Climate change and habitat conversion eat away at biodiversity
The consequences of climate change are numerous and wide-ranging, but part of what makes it so hard for scientists to fully determine what these consequences might be is how one change affects another. This leads to confusing and intricate domino-effect situations, where the effects of climate change can actually be amplified even further. Now, a recent study by the University of California, Davis, has found that climate change and habitat conversion to agriculture are combining to homogenize nature.
This means that as these changes increase, some species within certain ecosystems become more prominent while others die off.
Up until this point, little has been known about how species respond to both stressors: climate change and conversion to agriculture. The study’s authors surveyed birds and plants at 120 site in northwest Costa Rica. These sites included rainforests, dry forests, and farmland.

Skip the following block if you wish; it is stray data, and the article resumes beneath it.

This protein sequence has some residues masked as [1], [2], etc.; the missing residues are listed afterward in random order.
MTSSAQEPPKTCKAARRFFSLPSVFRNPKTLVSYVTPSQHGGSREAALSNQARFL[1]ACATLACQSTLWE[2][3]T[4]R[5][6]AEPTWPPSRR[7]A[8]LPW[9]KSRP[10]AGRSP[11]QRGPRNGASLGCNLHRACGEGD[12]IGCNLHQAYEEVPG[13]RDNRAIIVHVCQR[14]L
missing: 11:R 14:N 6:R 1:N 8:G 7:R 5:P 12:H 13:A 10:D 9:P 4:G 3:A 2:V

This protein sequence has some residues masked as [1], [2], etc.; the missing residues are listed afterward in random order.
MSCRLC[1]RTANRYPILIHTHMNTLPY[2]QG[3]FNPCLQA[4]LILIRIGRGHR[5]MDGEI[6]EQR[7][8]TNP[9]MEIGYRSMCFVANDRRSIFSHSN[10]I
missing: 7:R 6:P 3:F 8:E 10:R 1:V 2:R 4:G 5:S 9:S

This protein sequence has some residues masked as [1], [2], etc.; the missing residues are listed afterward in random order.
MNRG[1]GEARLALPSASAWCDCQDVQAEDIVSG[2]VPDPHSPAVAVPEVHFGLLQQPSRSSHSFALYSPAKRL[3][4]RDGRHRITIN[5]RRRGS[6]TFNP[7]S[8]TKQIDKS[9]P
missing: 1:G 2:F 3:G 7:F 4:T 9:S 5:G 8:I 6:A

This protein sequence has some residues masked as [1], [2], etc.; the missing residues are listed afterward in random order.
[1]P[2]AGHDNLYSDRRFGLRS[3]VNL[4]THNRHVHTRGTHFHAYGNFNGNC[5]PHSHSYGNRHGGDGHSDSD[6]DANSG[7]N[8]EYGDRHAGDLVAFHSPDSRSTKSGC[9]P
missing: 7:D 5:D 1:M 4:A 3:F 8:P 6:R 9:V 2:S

This survey was done to determine how habitat conversion and droughts induced by climate change affect tropical wildlife. The results showed that different bird species thrive in drier versus wetter areas of the forests. However, in farmlands, birds that also lived in dry forests were found everywhere – even in the wettest areas.
“Across Central and South America, we are seeing large areas being converted from native forest to agriculture, and droughts are becoming more frequent,” says Daniel Karp, lead author and assistant professor in the UC Davis Department of Wildlife, Fish and Conservation Biology. “Both of these global pressures are favoring the same species and threatening the same species. This means we may be losing biodiversity faster than we previously thought when we were studying climate change and habitat conversion individually.”
The authors point out that some of the most vulnerable birds at the study sites were those found in wet forests. The birds found at agricultural sites were more similar to those found in the dry forest, which has less of a tree canopy and more grass cover. “Now that we know this, we know what to focus on from a conservation perspective,” Karp says.
Some possible solutions to this issue do exist. In order to help retain high levels of biodiversity, land managers should look to protect areas of wetter forests. Conservation efforts should also be more focused on wet-forest species – such as tanagers, manakins, and woodcreepers – which are more sensitive to habitat conversion and climate change. Furthermore, if private landowners are incentivized to protect wet regions of their land, it could help balance biodiversity as well as food production.